Rising more than 100 feet above the glittering waters of the Rappahannock River, Fones Cliffs is unmistakable. Its pristine white cliffside teems with flourishing wildlife. Rushing water and the call of eagles create a welcoming harmony. Like the Arizonan canyons or West Virginian mountains, this is a sacred space.
This land is the ancestral home of the Rappahannock Tribe. After centuries of separation, land and tribe are united once again.
On April 1, 2022, in collaboration with Rappahannock River Valley National Wildlife Refuge and Chesapeake Conservancy, Rappahannock Tribal leaders hosted Department of the Interior Secretary Deb Haaland, U.S. Fish and Wildlife Service Director Martha Williams and a host of other partners to celebrate the Tribe’s re-acquisition of 465 acres of Fones Cliffs adjacent to the Rappahannock River Valley National Wildlife Refuge.
“It is difficult to put into words how much it means to our people to walk in the footsteps of our ancestors who were driven from these very lands nearly 400 years ago,” said Chief Anne Richardson. “Their spirits remain here, and we will remember and respect them, as we do the eagles, plants and wildlife that thrive here. We were river people then and will continue to be river people in the future.”
Recognizing the past
Prior to the ceremony, Secretary Haaland, Director Williams, and representatives from Chesapeake Conservancy, National Park Service, National Fish and Wildlife Foundation, and U.S. Fish and Wildlife Service were treated to a boat tour of Fones Cliffs. From the water, they witnessed a view not unlike the one Captain John Smith might have seen during the first English encounter with the Rappahannock Tribe in 1607.
At that time, the cliffs were occupied by three villages: Pissacoack, Matchopick and Wecuppom. English settlement began encroaching on these Tribal lands in 1640. During the following seven decades, the Rappahannock people contended with colonial violence and expansion that eventually forced them from these ancestral homelands.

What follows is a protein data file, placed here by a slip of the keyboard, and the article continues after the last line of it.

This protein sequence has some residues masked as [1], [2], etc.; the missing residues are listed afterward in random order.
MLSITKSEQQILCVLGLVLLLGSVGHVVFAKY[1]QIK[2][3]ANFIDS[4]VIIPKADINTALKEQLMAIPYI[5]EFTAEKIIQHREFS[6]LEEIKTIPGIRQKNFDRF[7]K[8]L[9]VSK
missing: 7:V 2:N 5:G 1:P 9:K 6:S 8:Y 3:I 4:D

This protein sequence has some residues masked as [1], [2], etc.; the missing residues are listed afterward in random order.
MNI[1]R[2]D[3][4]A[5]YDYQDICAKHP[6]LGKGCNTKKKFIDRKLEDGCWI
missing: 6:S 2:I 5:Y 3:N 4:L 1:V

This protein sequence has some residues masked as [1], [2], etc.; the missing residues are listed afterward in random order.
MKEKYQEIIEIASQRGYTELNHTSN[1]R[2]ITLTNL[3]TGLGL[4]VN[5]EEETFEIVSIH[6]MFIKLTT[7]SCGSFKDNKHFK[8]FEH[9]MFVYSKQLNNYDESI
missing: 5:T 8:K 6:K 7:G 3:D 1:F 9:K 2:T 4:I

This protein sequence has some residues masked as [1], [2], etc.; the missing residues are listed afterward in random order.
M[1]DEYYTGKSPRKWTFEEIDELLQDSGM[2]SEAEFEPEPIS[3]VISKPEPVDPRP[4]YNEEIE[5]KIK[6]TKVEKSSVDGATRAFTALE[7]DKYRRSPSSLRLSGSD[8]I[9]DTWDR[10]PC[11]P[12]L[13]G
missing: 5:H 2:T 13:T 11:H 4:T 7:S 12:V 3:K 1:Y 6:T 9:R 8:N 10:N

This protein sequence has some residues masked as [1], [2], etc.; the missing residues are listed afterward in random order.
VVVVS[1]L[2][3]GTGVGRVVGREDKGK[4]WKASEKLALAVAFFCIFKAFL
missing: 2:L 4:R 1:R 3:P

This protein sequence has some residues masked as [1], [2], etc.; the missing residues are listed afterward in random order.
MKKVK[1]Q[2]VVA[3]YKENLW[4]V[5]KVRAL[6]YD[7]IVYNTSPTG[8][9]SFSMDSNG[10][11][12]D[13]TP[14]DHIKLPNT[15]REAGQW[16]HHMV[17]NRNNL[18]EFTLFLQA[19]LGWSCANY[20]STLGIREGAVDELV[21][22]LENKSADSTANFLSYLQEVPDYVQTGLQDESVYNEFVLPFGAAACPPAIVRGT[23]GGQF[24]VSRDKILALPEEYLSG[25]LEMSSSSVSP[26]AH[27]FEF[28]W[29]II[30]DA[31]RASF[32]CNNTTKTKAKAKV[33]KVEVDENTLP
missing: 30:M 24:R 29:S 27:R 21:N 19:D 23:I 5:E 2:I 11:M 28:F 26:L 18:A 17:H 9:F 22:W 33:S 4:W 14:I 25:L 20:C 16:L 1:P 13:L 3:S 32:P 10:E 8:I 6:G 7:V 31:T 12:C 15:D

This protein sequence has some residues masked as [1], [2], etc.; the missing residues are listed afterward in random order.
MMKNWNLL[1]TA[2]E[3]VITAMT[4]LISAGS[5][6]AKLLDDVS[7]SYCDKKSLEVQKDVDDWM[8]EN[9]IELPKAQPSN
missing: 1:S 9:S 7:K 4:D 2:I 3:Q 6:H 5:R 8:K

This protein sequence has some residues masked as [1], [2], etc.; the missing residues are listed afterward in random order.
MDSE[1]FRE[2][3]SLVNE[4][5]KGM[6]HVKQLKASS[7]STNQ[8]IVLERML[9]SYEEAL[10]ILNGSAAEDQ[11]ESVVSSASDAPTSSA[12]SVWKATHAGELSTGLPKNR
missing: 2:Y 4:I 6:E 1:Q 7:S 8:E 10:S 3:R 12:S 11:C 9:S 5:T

During Friday’s historic event, the Tribe celebrated their homecoming, as well as restoration of the original name of Pissacoack to the land.
Although there are no plans for archeological exploration at this specific property, St. Mary’s College of Maryland anthropology professor Julia King and her team of archeological instructors and students have conducted digs at adjacent properties owned by Rappahannock River Valley National Wildlife Refuge. During these studies, the team unearthed evidence of indigenous inhabitance dating back to the 1600s.
By studying these artifacts, as well as the land in which they were discovered, we learn more about our shared history and the lives of those who came before us.
So much of how a people defines itself is rooted in their sense of home. The places where we grow, learn, and experience life are the cornerstones of our character. By holding spaces significant to our heritage as a nation, we transform these landscapes into cultural classrooms. When we visit these locations, we discover the world through ancestral eyes and better understand the foundations of American society.
“When we work together to conserve significant locations like Fones Cliffs, we continue the complicated work of honoring a shared history and recognizing our national identity,” said Secretary Haaland.
This was not a simple transaction. The opportunity was the result of careful coordination, strategic financing, and above all, committed and passionate individuals.
Through the generosity of the family of William Dodge Angle, M.D., and with support from the National Fish and Wildlife Foundation and a grant from Walmart’s Acres for America Program, Chesapeake Conservancy purchased the land and donated a
A conservation easement is a voluntary legal agreement between a landowner and a government agency or qualified conservation organization that restricts the type and amount of development that may take place on a property in the future. Conservation easements aim to protect habitat for birds, fish and other wildlife by limiting residential, industrial or commercial development. Contracts may prohibit alteration of the natural topography, conversion of native grassland to cropland, drainage of wetland and establishment of game farms. Easement land remains in private ownership.